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Edited by Alison Wilde

Globally today, television, film and the internet comprise the principal sources of cultural consumption and engagement. Despite this, these areas have not featured strongly in the cultural study of disability. This book series will provide the first specific outlet for international scholars of disability to present their work on these topics.

The series will build a body of work that brings together critical analysis of disability and impairments in media and culture. The series expands the work currently undertaken in literary studies on disability by using media and cultural theory to understand the place of disability and impairment in a range of media and cultural forms.

The series encourages the development of work on disabled people in the media, within the media industries and in the wider cultural sphere. Whilst film and television analysis will be central to this series, we also encourage work on disability in other media, including journalism, radio, the internet and gaming.

We welcome proposals from media studies: narrative constructions of disability; technical aspects of media production; disability, the economy and society; the impact of social media and gaming on disabled identities; and the role of architecture and image. Cultural studies are also encouraged: the uses of disabled and chronically ill bodies, ‘cripping culture’, corporeal projections in culture, intersectional identities, advertising, and the uses of cultural theory in furthering understandings of ableism and disablism.

All proposals and manuscripts will be rigorously peer reviewed. The language of publication is English, although we welcome submissions from around the world and on topics that may take as their focus non-English media. We welcome new proposals for monographs and edited collections.

Editorial Board: Eleoma Bodammer (Edinburgh), Catalin Brylla (Bournemouth), Colin Cameron (Northumbria), Sally Chivers (Trent, Canada), Eduard Cuelenaere (Ghent), Beth Haller (Towson, USA), Catherine Long, Nicole Marcotić (Windsor), Maria Tsakiri (Cyprus), Dolly Sen, Sonali Shah (Birmingham), Alison Sheldon (Leeds), Murray Simpson (Dundee), Angela M. Smith (Utah), Heike Steinhoff (Ruhr-University Bochum), Laura Waite (Liverpool Hope).

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Alison Wilde

Forthcoming
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Mihai Dragnea

This book addresses the conversion of the Wends, and how Christian writers of the tenth and eleventh centuries perceived the submission of the Wends to the Christian faith. The main concern of the ecclesiastical authorities was to bring the apostate Wends back into the imperium Christianum.: everyone who had accepted Christian baptism had to be prevented by all possible means from religious and political apostasy. More widely, the formation of a Christian identity is an excellent example of how conversion was a fluid set of propositions, discussed and rehearsed, influenced by many factors (not just canonical), and deployed in many contexts. This book’s task is to unravel how this dynamism played out against a marginal group.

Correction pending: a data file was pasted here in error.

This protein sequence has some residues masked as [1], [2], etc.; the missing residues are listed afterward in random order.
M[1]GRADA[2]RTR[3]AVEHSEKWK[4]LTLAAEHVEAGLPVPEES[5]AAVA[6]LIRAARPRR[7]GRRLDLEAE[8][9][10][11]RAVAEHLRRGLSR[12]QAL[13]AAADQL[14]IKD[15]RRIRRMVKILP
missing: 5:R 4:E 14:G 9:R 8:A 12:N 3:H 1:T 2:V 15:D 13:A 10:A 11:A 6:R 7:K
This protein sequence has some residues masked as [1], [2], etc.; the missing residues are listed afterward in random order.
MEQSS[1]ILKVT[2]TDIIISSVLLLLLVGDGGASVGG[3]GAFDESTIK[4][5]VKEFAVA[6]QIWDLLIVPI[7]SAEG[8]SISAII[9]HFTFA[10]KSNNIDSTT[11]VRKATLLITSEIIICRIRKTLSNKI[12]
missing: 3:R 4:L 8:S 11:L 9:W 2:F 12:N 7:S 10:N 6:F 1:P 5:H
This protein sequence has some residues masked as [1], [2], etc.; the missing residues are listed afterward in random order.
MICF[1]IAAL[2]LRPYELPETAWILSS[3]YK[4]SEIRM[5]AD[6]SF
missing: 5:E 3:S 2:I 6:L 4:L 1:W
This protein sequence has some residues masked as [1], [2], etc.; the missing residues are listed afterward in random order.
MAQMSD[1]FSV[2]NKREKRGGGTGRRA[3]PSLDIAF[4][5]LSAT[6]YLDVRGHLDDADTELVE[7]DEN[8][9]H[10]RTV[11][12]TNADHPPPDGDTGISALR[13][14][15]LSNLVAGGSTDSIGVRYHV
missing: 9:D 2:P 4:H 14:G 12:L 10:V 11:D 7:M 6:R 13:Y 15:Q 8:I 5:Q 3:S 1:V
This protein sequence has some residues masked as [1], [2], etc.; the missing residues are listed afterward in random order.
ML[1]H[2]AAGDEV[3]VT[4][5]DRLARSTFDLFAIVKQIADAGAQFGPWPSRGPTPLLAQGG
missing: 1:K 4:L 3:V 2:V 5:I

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Edited by Mihai Dragnea

This is a single-blind peer reviewed series which provides an opportunity for scholars to publish high-quality studies on the culture, society and economy of Scandinavia and the Baltic region under the influence of Christianity. It welcomes submissions in various formats, including monographs, edited volumes, conference proceedings, and short form publications between 30,000 to 50,000 words (Peter Lang Prompts) on subjects related to: Christian kingship, Christian and pagan identity, cultural encounters, otherness, barbarians, missionary strategy, canonical aspects of missionary work, forced conversion, clerical involvement in warfare, military orders, Holy War, martyrdom, sacralisation of a landscape, pilgrimage, shrines of gods, relics of saints, icons, and war banners, pagan war rituals, diet and fashion, rural area and the concept of town life, intragroup and intergroup relations, linguistic interactions, narratives gesta episcoporum, saga studies, colonization, ethnography, mental geographies, political relations, dynastic marital alliances, media and communication, trade, exploration, mappae mundi, art history, architecture, numismatics, and all archaeological sub-disciplines.